Premium options might cost a little more but are better equipped to safeguard your devices from power spikes. Even though you might think they’re a big investment, remember that it’s still less than the cost of replacing your appliances if electrical waves damage them.
On the other hand, power strips are reasonably priced but offer no security. Power strips are available for less than $20. So, if you want more power outlets, that is your best choice.
Surge Protector vs Surge Suppressor Comparison Table
|Category||Surge Protector||Power Strip|
|Definition||An extension cable with numerous sockets and power surge protection||An extension cable with numerous outlets|
|Functionality||Offers extra outlet space and protects plugged-in devices from electrical damage||Offers extra outlet space|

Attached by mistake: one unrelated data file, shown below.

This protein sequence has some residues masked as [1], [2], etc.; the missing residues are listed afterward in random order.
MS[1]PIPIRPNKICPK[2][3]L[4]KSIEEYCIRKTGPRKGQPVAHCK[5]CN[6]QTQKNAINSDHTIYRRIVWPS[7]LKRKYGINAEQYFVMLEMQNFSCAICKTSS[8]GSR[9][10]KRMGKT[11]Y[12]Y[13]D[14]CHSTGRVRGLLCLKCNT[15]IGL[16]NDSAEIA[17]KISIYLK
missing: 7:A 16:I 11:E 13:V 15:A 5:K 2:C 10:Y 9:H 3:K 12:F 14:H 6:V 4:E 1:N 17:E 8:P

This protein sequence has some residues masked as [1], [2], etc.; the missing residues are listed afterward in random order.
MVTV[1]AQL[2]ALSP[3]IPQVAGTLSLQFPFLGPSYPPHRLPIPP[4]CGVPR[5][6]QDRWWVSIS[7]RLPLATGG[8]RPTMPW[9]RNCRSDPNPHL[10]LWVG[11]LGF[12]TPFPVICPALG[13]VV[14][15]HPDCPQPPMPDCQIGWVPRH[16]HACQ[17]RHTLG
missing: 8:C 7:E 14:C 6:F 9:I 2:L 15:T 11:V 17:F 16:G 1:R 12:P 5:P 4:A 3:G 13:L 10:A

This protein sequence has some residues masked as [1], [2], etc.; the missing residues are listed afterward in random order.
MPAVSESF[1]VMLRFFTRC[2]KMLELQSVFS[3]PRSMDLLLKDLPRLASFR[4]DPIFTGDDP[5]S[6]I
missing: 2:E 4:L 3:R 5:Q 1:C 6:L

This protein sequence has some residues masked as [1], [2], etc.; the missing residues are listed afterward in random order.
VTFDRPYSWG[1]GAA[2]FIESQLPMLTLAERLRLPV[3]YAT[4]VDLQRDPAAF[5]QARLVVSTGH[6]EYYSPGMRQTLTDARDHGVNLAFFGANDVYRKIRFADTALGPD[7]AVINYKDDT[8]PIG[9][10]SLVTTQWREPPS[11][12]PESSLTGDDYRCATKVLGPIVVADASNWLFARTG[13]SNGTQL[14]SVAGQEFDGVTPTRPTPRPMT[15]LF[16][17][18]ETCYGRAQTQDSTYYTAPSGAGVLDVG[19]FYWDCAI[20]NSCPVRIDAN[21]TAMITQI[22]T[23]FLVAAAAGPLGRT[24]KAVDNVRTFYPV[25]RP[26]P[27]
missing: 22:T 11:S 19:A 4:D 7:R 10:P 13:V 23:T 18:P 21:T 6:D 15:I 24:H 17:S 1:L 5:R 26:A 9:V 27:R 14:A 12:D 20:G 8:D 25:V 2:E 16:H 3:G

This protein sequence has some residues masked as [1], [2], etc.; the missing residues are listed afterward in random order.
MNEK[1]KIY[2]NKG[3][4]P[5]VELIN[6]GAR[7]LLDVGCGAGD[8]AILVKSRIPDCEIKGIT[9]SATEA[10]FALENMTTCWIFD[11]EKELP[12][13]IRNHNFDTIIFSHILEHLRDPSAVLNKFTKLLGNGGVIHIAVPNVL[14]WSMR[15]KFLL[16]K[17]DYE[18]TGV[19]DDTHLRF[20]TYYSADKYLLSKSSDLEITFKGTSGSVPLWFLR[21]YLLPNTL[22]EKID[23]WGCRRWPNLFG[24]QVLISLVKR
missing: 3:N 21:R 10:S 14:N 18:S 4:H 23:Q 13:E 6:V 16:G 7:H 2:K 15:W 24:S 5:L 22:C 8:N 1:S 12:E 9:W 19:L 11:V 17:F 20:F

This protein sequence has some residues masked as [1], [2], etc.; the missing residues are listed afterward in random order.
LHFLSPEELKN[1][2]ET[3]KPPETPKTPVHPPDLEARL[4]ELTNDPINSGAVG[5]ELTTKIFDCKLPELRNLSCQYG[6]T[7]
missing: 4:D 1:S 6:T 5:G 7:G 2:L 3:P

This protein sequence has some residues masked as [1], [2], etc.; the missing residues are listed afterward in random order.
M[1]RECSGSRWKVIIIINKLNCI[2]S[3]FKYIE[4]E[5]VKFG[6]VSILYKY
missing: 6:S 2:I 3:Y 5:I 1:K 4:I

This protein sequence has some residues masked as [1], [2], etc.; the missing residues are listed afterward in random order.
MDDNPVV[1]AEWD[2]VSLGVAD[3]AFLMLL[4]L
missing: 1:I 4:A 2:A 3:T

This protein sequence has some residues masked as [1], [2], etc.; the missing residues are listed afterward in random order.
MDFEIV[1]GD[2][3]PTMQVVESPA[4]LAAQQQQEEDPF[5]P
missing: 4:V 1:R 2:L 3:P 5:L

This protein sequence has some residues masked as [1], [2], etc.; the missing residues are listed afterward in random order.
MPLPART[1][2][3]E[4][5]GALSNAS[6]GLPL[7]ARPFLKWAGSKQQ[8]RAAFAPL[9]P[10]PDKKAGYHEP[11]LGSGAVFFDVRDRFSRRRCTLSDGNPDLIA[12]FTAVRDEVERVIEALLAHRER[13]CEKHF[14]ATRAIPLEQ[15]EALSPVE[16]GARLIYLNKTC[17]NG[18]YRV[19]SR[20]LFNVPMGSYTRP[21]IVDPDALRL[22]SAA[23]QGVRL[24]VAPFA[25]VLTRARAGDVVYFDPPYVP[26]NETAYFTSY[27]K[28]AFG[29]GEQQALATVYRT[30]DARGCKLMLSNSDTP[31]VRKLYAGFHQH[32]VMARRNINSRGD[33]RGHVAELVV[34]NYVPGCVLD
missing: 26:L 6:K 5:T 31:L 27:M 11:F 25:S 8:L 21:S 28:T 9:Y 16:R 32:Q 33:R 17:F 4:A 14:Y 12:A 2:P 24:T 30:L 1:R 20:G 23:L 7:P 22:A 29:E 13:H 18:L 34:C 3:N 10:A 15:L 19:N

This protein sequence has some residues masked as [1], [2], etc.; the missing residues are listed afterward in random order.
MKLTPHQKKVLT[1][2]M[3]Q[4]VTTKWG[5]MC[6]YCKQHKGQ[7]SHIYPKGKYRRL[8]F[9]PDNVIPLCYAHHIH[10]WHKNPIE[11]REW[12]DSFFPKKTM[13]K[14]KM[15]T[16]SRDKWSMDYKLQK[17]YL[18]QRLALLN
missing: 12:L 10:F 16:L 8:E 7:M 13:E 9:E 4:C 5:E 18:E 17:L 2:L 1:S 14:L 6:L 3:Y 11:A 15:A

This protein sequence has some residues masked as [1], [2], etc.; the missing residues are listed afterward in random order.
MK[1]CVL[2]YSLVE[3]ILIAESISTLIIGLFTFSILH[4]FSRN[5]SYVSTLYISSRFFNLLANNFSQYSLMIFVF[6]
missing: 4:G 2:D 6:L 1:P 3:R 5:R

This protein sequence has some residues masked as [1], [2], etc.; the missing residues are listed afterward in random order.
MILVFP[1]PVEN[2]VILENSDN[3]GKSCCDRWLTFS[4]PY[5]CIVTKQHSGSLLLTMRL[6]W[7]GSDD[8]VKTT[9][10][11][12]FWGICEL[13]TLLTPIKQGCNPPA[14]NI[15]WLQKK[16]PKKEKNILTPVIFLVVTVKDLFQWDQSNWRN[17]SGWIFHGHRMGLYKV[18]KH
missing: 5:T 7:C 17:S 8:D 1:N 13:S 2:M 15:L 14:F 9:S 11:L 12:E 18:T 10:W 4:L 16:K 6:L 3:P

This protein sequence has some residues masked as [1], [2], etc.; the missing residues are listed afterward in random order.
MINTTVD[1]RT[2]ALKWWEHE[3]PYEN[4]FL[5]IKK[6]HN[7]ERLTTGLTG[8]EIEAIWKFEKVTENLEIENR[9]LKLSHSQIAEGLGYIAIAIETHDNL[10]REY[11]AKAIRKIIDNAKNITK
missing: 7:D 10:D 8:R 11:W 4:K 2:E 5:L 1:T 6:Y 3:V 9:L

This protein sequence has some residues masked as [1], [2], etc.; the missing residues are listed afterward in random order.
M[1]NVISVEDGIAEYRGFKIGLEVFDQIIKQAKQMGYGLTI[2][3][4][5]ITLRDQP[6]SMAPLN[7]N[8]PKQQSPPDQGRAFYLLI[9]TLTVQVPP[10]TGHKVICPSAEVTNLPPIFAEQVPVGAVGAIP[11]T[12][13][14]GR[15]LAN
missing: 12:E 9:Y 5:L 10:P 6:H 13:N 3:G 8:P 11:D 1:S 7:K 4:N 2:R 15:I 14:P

|Appearance||Extension cord with multiple power sockets & on/off button, joule rating & LED lights||Extension cord with multiple power sockets & on/off button|
|Usability||Offers multiple outlet sockets, conserves energy, and is a highly recommended protection tool for costly electronics like PCs, gaming consoles, speakers, etc.||Offers multiple outlet sockets, conserves energy, and is usually recommended for regular household gadgets that don’t draw a lot of power and won’t cost a lot to repair in case of a power surge, for example, desk lamps, digital clocks, etc.|
|Price||Pricier; the higher the joule rating, the more expensive it is. They cost from $20 to $50 if not more.||More budget-friendly, costing around $20|
Safety Tips for Using Surge Protectors and Power Strips
Surge protectors and power strips can be a handy fix for the lack of electrical outlets. However, many people take advantage of that extra outlet space and plug in many power-draining devices, which is a big no-no.